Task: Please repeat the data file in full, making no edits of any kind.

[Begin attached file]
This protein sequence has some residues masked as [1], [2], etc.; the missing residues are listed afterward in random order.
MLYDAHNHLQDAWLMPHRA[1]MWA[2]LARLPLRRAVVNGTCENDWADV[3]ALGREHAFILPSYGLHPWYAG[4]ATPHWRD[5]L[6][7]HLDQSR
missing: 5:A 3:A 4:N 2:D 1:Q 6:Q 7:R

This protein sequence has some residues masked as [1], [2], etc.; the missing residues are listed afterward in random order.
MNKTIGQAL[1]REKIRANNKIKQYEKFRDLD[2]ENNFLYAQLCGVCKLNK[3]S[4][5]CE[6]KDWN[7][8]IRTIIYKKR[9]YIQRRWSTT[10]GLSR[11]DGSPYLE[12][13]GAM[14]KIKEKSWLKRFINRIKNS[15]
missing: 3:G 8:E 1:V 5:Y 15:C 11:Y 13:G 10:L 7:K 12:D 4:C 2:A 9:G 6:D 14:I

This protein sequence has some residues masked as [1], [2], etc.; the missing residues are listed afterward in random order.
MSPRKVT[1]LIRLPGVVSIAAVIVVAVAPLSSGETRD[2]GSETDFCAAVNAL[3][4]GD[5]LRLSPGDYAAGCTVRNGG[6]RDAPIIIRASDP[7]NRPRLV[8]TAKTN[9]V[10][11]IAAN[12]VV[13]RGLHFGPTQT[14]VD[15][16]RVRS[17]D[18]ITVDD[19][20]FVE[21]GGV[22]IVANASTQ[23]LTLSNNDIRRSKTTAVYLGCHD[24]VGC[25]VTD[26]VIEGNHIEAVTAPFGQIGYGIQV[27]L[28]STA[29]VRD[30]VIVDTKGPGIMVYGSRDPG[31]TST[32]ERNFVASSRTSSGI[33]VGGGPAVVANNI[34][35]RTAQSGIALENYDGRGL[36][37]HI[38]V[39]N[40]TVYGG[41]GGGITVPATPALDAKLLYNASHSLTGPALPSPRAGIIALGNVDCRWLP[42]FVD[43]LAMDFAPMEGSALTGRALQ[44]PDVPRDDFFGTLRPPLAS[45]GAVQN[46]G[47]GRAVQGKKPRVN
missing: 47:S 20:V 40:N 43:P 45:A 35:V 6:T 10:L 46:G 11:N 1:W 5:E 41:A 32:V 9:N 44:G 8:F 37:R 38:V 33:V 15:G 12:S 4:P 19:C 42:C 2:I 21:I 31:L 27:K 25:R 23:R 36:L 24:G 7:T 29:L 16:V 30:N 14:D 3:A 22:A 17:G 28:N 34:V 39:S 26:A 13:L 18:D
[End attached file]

This protein sequence has some residues masked as [1], [2], etc.; the missing residues are listed afterward in random order.
MLYDAHNHLQDAWLMPHRA[1]MWA[2]LARLPLRRAVVNGTCENDWADV[3]ALGREHAFILPSYGLHPWYAG[4]ATPHWRD[5]L[6][7]HLDQSR
missing: 5:A 3:A 4:N 2:D 1:Q 6:Q 7:R

This protein sequence has some residues masked as [1], [2], etc.; the missing residues are listed afterward in random order.
MNKTIGQAL[1]REKIRANNKIKQYEKFRDLD[2]ENNFLYAQLCGVCKLNK[3]S[4][5]CE[6]KDWN[7][8]IRTIIYKKR[9]YIQRRWSTT[10]GLSR[11]DGSPYLE[12][13]GAM[14]KIKEKSWLKRFINRIKNS[15]
missing: 3:G 8:E 1:V 5:Y 15:C 11:Y 13:G 10:L 7:K 12:D 4:C 2:A 9:G 6:D 14:I

This protein sequence has some residues masked as [1], [2], etc.; the missing residues are listed afterward in random order.
MSPRKVT[1]LIRLPGVVSIAAVIVVAVAPLSSGETRD[2]GSETDFCAAVNAL[3][4]GD[5]LRLSPGDYAAGCTVRNGG[6]RDAPIIIRASDP[7]NRPRLV[8]TAKTN[9]V[10][11]IAAN[12]VV[13]RGLHFGPTQT[14]VD[15][16]RVRS[17]D[18]ITVDD[19][20]FVE[21]GGV[22]IVANASTQ[23]LTLSNNDIRRSKTTAVYLGCHD[24]VGC[25]VTD[26]VIEGNHIEAVTAPFGQIGYGIQV[27]L[28]STA[29]VRD[30]VIVDTKGPGIMVYGSRDPG[31]TST[32]ERNFVASSRTSSGI[33]VGGGPAVVANNI[34][35]RTAQSGIALENYDGRGL[36][37]HI[38]V[39]N[40]TVYGG[41]GGGITVPATPALDAKLLYNASHSLTGPALPSPRAGIIALGNVDCRWLP[42]FVD[43]LAMDFAPMEGSALTGRALQ[44]PDVPRDDFFGTLRPPLAS[45]GAVQN[46]G[47]GRAVQGKKPRVN
missing: 47:S 20:V 40:N 43:P 45:A 35:V 6:T 10:L 46:G 11:N 1:W 5:E 41:A 32:V 9:N 44:G 8:F 37:R 38:V 33:V 15:G 12:S 4:P 19:C 42:C 2:I 21:I 31:L 27:K 25:R 23:R 36:L 24:G 7:T 29:L 16:V 30:N 14:D 3:A 22:A 17:G 28:N 34:V 39:S 26:A 13:L 18:D